Spotlight On: Williams Costume Company

Williams Costume Co.

After 60 years in business in Sin City, Nancy Williams has seen it all

By Zeke Jennings |

(click image above for photo gallery)

Nancy Williams spoke with a wry smile of her early days in Las Vegas, reminiscing about the late 1940s in great detail as if it were yesterday.

She arrived in Sin City in 1948 as an 18-year-old dancer, thinking her stint would be a short two-week job at the El Rancho. She wound up staying and soon started dancing at Bugsy Siegel’s The Flamingo.

“Yep, I worked for the mob,” she said, matter-of-factly.

Williams “gave up dancing on the strip and went into the dancing school business.” Many of her students were children of mobsters. Part of her teaching duties was making costumes for their recitals in her garage, which turned out to be her calling.

In 1956, she opened Williams Costume Co. at the corner of S. Third and Colorado streets in the heart of what’s now referred to as Old Vegas. Sixty years later, Williams, 86, and her costume retail and rental business are still plugging along.

With 10,000 square feet at her disposal, Williams and her small staff utilize every inch of it.

The front portion of the business is stocked from floor to ceiling with for-sale items, including costumes, hats, beads, rhinestones and just about anything anyone could need to create a signature look. A journey to the back portion of the location, which was an expansion, there are multiple floors housing around 7,000 outfits, many of which were sewn by Williams herself.

“Everything is pretty well organized,” Williams said. “All the Santa and Christmas things are together, all the Roman uniforms are together, all the Old West things are together.”

These days, Williams Costume Co.’s biggest customers tend to be theatrical groups, wedding chapels that host themed weddings and individuals looking for Halloween costumes or perhaps a costume for their children who have a dance recital. It wasn’t always that way, however. Las Vegas has always been built around tourism, but the way the hotels go about attracting visitors has certainly changed over the decades.

“Caesar’s (Palace) was one of my big customers because they did all these pageants and had men walk around like with (Roman) soldiers,” Williams said. “Today, they just do nothing. The other hotels were always doing every kind of event you could think of … They don’t any of it anymore. They don’t have to. They still do stuff for conventions, but not the plain hotel visitors.”

Williams has had no shortage of celebrities waltz through her doors over the years. Past regulars include Elvis and Liberace. “All kinds of stars have come in here,” Williams said. “They have their stage costumes, but they still need things. Marie Osmond was just in here last week buying stones.”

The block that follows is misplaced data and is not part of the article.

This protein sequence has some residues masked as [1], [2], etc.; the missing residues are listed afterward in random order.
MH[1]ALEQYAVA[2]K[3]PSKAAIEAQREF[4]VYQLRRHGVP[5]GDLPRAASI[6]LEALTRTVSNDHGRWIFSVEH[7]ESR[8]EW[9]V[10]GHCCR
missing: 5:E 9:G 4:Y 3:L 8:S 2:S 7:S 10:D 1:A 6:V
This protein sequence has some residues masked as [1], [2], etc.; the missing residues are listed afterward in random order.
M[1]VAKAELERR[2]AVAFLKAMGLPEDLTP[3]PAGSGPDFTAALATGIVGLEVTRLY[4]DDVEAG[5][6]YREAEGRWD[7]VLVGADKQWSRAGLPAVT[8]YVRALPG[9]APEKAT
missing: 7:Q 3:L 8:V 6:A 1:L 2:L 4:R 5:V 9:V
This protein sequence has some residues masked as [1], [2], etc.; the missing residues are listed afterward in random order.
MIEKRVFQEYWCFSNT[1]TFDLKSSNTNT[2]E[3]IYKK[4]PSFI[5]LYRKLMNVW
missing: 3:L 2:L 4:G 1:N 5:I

Part of the allure of Williams Costume is its historic location away from the lights and glitz of the strip. The building is a concrete structure that looks at home in the southwest, as it is flanked by by palm trees and agaves. On an outside wall, there is a mural of a famous 1949 photo of the Dice Girls dancing troupe, of which Williams was a member.

Williams lives on site on the top floor, which she and her late husband Newt Baker had to fight the city to do. “We fought them for a long time, and they finally let us,” Williams said. Her living companion her 13-year-old dog, Spotty, who roams the costume shop during working hours.

Williams’ bedroom is set up with ancient Egyptian-style furniture and décor that she got from Caesar’s Palace when it was remodeled. Many of the items she originally made for the hotel.

“The hotel part of our business has really dropped because all the events are just not happening. But we still have all the other different kinds of events that we do, including all the different kinds of weddings, and people who want to make all their own stuff,” Williams said. “The hotels still need supplies for their show wardrobes, so we sell all the supplies for those.”

When asked how much longer she wants to keep working — Williams now utilizes a walker to help her get around the store — she had a quick response followed by a good laugh.

“Oh, they’ll have to carry me out of here.”

Quick Q&A with Nancy Williams

What do you love about the costume business?

The imagination that people show, and how they allow us into their lives. They come in here they have an idea for some kind of thing, even a wedding, and it turns into an event where they have to have all kinds of people in costumes. It’s been lots of interesting fun.

How have tastes change over the years?

You see less of the old-time television shows and old-time movies. For instance, “The Wizard of Oz,” we used to do that all the time, but you don’t see much of that anymore. … The older, more legendary costuming, Civil War and all that — we used to do a lot of Civil War — but you don’t get people in that.

Your shop is located in the older part of Vegas, closer to downtown than the strip. Have you ever thought of moving?

No, not really. … This location is central to everything. We’re near a lot of wedding chapels. We get a lot of business from weddings. Elvis and Marilyn Monroe get married a lot here. (laughs)

  • WHAT: Williams Costume Co.
  • WHERE: 1226 S. Third St., Las Vegas
  • STORE SIZE: Approximately 10,000 square feet
  • STAFF: Four full-time employees; two more added during Halloween and Christmas seasons
  • WHAT THEY SELL: Costumes, accessories and everything needed to make costumes, including fabrics, beads, chains, feathers, rhinestones and much more; also costume rental
  • ONLINE: and Facebook

Originally posted Wednesday, Dec. 7, 2016

Tags: profiles, shop talk